Migrants make return to Calais in new hope of making it to UK

The Local France
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Migrants make return to Calais in new hope of making it to UK
Photo: AFP

Three months after the sprawling Calais Jungle migrant clamp was torn to the ground, migrants have started to reappear in the northern port town hoping to make it to the UK.


In October last year, authorities ordered the closure of the migrant camp known as "The Jungle", on the outskirts of the northern port town of Calais.
Up to 8,000 migrants were dispersed around France. A number of minors were accepted by the UK. 
But local aid groups have reported in recent weeks that the migrants have made a return to Calais - especially minors.
A police source estimates that up to 400 migrants are in Calais, and that 15 more are arriving each day, reported Le Figaro newspaper
But rather than returning to the Jungle camp which has been fenced off, the new arrivals are spread out around town, some sleeping at the train station, reports say.
Police are kept busy in the area keeping an eye on the migrants, stopping them from entering the site of the Jungle, and stopping volunteers from lending a hand. 
Gaël Manzi, a volunteer at refugee aid group Utopia 56, is among those who are discretely trying to help the migrants each night.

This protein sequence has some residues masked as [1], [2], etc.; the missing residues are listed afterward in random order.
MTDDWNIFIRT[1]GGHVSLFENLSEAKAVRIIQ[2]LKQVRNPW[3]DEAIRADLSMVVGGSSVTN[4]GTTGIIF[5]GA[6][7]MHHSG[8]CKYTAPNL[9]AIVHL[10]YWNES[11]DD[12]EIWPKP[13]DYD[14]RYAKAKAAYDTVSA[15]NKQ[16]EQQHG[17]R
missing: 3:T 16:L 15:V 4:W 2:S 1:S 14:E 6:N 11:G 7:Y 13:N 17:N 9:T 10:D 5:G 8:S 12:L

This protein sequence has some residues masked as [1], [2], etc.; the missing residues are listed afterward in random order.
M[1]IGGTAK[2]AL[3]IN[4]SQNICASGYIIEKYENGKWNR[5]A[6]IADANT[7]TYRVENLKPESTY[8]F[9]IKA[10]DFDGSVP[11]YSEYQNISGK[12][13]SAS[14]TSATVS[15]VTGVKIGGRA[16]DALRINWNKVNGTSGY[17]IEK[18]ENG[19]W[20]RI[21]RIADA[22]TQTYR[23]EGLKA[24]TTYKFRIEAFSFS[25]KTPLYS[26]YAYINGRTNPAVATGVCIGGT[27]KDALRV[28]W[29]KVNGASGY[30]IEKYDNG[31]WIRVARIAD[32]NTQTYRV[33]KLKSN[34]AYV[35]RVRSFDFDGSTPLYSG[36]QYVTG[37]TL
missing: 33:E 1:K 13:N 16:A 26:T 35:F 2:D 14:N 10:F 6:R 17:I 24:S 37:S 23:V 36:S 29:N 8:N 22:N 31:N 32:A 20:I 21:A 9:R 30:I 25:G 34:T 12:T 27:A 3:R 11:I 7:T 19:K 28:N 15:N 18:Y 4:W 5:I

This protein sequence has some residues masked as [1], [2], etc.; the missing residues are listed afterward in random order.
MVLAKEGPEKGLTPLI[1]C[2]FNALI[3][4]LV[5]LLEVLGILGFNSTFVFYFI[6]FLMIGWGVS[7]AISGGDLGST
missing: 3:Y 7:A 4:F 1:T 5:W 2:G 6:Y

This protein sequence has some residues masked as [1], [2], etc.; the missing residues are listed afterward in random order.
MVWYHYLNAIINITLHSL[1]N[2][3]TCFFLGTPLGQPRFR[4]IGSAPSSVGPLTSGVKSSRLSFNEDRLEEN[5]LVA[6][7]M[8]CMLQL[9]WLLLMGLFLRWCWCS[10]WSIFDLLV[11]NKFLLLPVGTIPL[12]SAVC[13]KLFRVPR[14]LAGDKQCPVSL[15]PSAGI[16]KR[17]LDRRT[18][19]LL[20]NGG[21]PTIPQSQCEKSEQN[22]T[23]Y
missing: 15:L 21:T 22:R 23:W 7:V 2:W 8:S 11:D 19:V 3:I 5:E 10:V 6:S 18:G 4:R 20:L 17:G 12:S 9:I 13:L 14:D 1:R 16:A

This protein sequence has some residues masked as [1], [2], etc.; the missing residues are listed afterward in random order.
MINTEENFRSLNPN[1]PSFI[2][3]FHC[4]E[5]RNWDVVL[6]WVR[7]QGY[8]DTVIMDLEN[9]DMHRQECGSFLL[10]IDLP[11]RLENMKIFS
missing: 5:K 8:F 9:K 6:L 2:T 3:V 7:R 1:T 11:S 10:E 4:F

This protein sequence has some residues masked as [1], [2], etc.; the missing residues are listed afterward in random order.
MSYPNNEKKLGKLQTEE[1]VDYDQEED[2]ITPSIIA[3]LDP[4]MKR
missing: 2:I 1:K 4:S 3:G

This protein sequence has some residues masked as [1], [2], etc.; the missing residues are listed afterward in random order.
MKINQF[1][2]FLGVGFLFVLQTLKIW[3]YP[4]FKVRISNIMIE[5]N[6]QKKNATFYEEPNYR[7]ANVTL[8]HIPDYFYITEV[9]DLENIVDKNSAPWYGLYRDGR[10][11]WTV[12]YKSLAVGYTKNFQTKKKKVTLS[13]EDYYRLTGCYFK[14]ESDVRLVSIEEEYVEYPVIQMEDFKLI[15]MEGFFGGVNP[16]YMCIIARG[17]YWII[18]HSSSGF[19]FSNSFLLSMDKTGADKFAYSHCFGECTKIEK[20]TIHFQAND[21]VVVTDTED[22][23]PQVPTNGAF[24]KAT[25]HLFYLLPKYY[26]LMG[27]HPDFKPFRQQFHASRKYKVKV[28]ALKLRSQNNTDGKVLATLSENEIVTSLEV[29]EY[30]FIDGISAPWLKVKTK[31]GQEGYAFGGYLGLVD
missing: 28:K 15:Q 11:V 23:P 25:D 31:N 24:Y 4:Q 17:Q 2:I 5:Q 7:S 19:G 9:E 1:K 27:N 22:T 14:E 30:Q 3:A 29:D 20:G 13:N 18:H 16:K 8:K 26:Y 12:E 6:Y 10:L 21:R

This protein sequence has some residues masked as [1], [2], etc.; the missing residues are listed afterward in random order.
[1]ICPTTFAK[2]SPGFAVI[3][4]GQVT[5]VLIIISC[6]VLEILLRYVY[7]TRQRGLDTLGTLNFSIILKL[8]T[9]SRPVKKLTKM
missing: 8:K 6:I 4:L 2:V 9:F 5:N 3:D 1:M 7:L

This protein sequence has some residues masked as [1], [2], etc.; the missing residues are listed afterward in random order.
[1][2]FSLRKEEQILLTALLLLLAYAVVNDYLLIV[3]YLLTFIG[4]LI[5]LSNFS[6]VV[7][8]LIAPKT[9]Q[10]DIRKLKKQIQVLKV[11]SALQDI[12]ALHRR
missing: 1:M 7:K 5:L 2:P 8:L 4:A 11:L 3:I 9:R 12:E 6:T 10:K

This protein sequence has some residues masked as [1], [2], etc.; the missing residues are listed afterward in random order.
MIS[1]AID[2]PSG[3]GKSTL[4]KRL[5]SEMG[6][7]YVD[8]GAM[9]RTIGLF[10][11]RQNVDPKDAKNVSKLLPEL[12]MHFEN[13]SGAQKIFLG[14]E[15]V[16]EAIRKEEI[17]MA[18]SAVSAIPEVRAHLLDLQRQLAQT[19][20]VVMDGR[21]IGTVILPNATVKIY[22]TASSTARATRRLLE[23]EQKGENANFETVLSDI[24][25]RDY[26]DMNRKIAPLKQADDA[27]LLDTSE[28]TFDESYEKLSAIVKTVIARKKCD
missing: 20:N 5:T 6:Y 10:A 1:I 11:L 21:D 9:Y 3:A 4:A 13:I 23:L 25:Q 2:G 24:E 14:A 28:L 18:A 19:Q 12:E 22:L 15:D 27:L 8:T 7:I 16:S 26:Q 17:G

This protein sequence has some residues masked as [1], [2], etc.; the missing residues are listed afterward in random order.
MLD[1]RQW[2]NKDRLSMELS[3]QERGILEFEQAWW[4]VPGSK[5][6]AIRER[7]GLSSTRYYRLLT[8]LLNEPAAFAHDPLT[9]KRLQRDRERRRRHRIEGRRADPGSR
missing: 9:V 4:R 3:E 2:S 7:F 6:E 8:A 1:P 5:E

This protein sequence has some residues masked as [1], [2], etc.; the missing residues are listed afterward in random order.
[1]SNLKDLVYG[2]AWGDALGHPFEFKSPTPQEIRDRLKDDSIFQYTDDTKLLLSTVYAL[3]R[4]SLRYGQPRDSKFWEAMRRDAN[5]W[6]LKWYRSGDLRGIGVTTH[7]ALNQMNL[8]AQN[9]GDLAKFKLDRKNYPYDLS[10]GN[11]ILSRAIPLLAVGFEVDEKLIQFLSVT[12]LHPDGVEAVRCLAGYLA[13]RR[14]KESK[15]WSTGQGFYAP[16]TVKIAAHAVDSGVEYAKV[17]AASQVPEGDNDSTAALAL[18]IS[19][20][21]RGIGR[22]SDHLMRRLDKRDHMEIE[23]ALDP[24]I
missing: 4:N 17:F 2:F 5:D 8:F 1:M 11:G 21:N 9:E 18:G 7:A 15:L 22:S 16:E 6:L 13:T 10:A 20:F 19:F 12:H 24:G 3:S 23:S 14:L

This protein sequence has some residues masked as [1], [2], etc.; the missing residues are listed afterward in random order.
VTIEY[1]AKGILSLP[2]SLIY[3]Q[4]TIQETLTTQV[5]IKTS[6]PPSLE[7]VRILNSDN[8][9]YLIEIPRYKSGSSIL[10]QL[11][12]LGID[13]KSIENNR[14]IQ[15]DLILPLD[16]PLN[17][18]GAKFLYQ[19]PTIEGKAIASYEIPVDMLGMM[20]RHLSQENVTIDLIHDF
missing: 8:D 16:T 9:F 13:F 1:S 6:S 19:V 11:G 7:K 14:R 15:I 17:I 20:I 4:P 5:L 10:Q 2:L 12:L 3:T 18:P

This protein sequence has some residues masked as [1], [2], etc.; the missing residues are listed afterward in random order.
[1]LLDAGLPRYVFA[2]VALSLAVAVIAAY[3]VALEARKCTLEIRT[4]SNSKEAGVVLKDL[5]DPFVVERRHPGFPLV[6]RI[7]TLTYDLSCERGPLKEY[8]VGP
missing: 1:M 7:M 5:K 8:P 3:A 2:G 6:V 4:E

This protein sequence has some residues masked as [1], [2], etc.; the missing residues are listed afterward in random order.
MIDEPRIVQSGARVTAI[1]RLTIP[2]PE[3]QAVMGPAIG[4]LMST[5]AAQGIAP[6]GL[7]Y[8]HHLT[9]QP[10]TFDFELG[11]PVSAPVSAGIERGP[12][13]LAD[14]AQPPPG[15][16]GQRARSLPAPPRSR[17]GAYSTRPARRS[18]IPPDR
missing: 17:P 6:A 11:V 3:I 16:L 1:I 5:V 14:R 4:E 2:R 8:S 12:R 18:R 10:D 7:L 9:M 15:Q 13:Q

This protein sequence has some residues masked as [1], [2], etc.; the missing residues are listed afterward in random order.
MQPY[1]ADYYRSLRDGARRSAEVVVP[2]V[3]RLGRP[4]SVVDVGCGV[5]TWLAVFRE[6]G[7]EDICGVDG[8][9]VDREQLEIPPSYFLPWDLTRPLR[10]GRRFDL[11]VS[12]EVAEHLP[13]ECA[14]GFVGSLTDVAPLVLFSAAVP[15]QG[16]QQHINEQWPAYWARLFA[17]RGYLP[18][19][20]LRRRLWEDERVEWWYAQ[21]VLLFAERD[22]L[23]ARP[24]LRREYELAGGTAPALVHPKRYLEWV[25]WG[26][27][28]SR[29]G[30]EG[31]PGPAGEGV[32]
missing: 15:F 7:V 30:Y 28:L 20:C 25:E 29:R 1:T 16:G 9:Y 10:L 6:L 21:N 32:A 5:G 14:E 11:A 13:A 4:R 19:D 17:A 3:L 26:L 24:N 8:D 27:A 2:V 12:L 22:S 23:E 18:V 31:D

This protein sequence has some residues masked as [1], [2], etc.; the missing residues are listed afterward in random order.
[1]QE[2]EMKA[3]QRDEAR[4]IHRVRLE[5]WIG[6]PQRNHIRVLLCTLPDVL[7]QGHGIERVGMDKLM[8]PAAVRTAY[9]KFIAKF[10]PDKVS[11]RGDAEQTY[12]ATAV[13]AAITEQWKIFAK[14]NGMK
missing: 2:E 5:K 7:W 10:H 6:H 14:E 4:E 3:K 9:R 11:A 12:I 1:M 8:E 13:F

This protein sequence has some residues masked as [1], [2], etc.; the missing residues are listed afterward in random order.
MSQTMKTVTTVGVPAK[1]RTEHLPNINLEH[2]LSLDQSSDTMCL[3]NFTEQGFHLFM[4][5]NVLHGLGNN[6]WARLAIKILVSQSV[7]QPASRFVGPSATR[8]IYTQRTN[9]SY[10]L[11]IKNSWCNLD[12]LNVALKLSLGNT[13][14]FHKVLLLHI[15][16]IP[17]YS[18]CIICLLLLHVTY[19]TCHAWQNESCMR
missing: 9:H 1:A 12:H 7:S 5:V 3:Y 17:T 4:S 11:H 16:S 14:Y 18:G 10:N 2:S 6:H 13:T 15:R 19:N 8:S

"There are many migrants who've been coming back to Calais since the beginning of January, and we're seeing mostly minors," he told The Local. 
He estimated that there were between 60 and 80 minors in the area, and that the older migrants were more likely to keep out of site to avoid being taken away by police. 
"The migrants aren't actually at the camp site, they're a bit all over the place, at the railway station, in the city centre," he said. 
Manzi said his team works covertly during the nights - so as to avoid the police - and gives out sleeping bags and food. 
Aid groups in the area have been calling for a basic emergency shelter to be set up in the area, particularly given the harsh winter temperatures, but their calls have fallen on deaf ears.
A proposal for a shelter for 20 people - which would be used as a short term solution before moving migrants on elsewhere, won the backing of aid groups and local prefect Jean Aribaud, but it, too, was ignored. 
"It was a solid and realistic proposal which was not followed up by the government," Aribaud told Le Figaro. 
Francois Guennoc, vice president of the Auberge des Migrants aid group, added that the government was "in denial about the current situation in Calais."


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